WASHINGTON – President-elect Joe Biden plans to receive the coronavirus vaccine in public next week, his transition team said Wednesday, as health officials try to dispel all doubts about its safety.
Vice President Mike Pence will be vaccinated on Friday, the White House said. His wife, Karen Pence, and Surgeon General Jerome Adams will also have the opportunity in what the White House said was an effort to “advance the vaccine’s safety and efficacy and build trust among the American people.”
Mr. Biden has said he would follow the recommendations of Anthony Fauci, the director of the National Institute of Allergy and Infectious Diseases.
The president-elect has stressed the importance of helping the public address skepticism about the vaccine. He told reporters on Wednesday, “I don’t want to be in the forefront, but I want to make sure we show the American people it’s safe to take.”
Two Biden transition officials said Mr. Biden would receive the injection next week. Officials said Vice President-elect Kamala Harris would be vaccinated soon and, like Mr Biden, publicly. No specific details have yet been announced.
Dr. Fauci said in an interview with ABC News Tuesday that Mr. Biden and Ms. Harris should be vaccinated as soon as possible “for security reasons,” adding that he would like Mr. Biden to be “fully protected” when he enters the presidency. in January. Dr. Fauci said he would recommend that President Trump and Mr. Pence get the vaccination.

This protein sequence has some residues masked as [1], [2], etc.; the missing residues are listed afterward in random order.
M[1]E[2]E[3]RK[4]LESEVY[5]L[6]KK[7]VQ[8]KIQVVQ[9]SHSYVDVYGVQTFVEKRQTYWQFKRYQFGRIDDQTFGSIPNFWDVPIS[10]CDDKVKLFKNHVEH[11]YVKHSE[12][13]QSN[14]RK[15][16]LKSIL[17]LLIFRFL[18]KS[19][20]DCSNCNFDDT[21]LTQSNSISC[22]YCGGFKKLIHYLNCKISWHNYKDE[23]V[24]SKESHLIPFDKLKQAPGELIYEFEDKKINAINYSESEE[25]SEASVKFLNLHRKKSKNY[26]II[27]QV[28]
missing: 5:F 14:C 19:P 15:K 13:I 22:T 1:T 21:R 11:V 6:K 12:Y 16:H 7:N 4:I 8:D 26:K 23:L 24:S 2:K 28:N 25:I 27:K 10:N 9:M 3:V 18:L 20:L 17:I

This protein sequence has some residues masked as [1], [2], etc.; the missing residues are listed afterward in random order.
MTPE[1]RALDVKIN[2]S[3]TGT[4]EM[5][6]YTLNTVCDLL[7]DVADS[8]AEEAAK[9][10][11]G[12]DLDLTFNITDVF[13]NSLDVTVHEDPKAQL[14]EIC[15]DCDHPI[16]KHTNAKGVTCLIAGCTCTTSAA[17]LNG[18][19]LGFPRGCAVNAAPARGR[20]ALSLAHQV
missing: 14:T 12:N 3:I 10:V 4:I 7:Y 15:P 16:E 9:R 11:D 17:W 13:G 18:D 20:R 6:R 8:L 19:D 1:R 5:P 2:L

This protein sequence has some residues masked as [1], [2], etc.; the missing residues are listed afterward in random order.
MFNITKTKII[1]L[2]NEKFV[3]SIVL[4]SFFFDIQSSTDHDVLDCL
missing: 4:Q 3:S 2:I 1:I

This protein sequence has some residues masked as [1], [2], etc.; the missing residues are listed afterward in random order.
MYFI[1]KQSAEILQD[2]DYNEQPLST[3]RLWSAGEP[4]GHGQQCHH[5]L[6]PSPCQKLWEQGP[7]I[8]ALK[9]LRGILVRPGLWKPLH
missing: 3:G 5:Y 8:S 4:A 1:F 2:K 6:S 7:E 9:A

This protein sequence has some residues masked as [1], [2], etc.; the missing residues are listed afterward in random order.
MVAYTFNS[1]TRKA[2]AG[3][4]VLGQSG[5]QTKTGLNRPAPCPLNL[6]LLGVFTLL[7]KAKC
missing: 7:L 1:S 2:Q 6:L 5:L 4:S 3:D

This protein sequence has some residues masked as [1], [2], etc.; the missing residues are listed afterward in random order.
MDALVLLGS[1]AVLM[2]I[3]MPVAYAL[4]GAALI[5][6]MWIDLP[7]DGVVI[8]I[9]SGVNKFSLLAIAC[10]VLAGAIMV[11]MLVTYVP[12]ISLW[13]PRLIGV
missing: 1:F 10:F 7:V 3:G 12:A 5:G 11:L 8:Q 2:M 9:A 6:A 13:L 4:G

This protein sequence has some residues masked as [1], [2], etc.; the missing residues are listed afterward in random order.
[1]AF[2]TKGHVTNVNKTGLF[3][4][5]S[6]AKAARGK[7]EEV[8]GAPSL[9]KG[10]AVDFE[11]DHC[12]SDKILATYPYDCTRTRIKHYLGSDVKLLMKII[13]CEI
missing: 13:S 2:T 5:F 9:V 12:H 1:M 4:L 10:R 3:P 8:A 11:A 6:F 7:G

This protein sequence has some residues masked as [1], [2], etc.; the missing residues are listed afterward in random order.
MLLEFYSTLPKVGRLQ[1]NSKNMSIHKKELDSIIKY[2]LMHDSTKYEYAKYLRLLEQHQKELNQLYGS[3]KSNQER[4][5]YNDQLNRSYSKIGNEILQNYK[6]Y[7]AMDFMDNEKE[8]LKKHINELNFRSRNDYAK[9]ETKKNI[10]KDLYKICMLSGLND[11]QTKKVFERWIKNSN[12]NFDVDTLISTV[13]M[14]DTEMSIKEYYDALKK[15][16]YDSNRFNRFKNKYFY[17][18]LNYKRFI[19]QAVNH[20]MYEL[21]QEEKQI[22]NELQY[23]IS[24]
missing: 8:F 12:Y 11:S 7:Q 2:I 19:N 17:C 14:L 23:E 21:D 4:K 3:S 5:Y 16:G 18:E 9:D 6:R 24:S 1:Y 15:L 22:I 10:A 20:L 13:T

Trump, who contracted Covid-19 earlier this year, has no immediate plans to get vaccinated, the White House said.
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“People working in the White House should get the vaccine a little later in the program unless specifically needed,” he tweeted Sunday after news reports that top staff would be getting shots. “I have asked for this adjustment to be made. I am not scheduled to take the vaccine but look forward to taking it at the right time. “
On Monday, White House press secretary Kayleigh McEnany appeared on Fox News: “Key officials, including Situation Room employees, will have access to this vaccine, some members of Congress.”
Former Presidents Barack Obama, George W. Bush and Bill Clinton have all said they would be publicly vaccinated.
The vaccine has been developed in record time, which has raised some concerns about its safety, as well as long-term skepticism about vaccines in some populations. Sandra Lindsay, a nurse in New York City who was one of the first to get the injection, said she hoped to instill public confidence, noting that some in the West Indian community are reluctant to take it.
Ms. Lindsay, who is originally from Jamaica, said the inoculation felt no different from any other. “We all have to do our part to end the pandemic,” she said.
A poll released by the Kaiser Family Foundation on Tuesday found that 71% of respondents said they would receive a vaccine, compared to 63% in a survey in September. About a quarter of the public remains hesitant, the poll found, with people saying they probably or certainly won’t receive a vaccine.
A Wall Street Journal / NBC News poll in October found that about 70% of voters surveyed said they would take a Covid-19 vaccine, although many said they would wait for it to be available for a while to see if there are major problems or side effects. Effects. Thirty percent of black people said they wouldn’t take a vaccine at all, compared to 15% of whites and 20% of Hispanic people, according to the WSJ / NBC poll.
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